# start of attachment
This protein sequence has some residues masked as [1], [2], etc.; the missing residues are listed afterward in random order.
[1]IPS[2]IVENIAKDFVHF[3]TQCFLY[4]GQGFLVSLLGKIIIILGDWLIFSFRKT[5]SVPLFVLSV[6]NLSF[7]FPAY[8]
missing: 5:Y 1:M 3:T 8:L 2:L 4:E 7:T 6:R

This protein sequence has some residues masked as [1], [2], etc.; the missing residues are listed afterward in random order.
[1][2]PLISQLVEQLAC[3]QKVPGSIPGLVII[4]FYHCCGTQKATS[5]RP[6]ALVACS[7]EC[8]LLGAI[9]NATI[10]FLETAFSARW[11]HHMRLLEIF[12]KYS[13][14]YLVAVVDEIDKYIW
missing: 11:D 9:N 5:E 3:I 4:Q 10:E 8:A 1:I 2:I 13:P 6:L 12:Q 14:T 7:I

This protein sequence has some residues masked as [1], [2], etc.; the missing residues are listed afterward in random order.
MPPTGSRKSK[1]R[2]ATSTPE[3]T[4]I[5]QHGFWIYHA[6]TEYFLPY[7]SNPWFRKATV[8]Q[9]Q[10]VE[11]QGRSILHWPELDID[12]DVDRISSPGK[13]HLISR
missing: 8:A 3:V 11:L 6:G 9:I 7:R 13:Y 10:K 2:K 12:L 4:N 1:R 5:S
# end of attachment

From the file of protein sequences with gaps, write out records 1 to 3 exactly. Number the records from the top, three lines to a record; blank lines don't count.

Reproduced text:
This protein sequence has some residues masked as [1], [2], etc.; the missing residues are listed afterward in random order.
[1]IPS[2]IVENIAKDFVHF[3]TQCFLY[4]GQGFLVSLLGKIIIILGDWLIFSFRKT[5]SVPLFVLSV[6]NLSF[7]FPAY[8]
missing: 5:Y 1:M 3:T 8:L 2:L 4:E 7:T 6:R

This protein sequence has some residues masked as [1], [2], etc.; the missing residues are listed afterward in random order.
[1][2]PLISQLVEQLAC[3]QKVPGSIPGLVII[4]FYHCCGTQKATS[5]RP[6]ALVACS[7]EC[8]LLGAI[9]NATI[10]FLETAFSARW[11]HHMRLLEIF[12]KYS[13][14]YLVAVVDEIDKYIW
missing: 11:D 9:N 5:E 3:I 4:Q 10:E 8:A 1:I 2:I 13:P 6:L 12:Q 14:T 7:I

This protein sequence has some residues masked as [1], [2], etc.; the missing residues are listed afterward in random order.
MPPTGSRKSK[1]R[2]ATSTPE[3]T[4]I[5]QHGFWIYHA[6]TEYFLPY[7]SNPWFRKATV[8]Q[9]Q[10]VE[11]QGRSILHWPELDID[12]DVDRISSPGK[13]HLISR
missing: 8:A 3:V 11:L 6:G 9:I 7:R 13:Y 10:K 2:K 12:L 4:N 1:R 5:S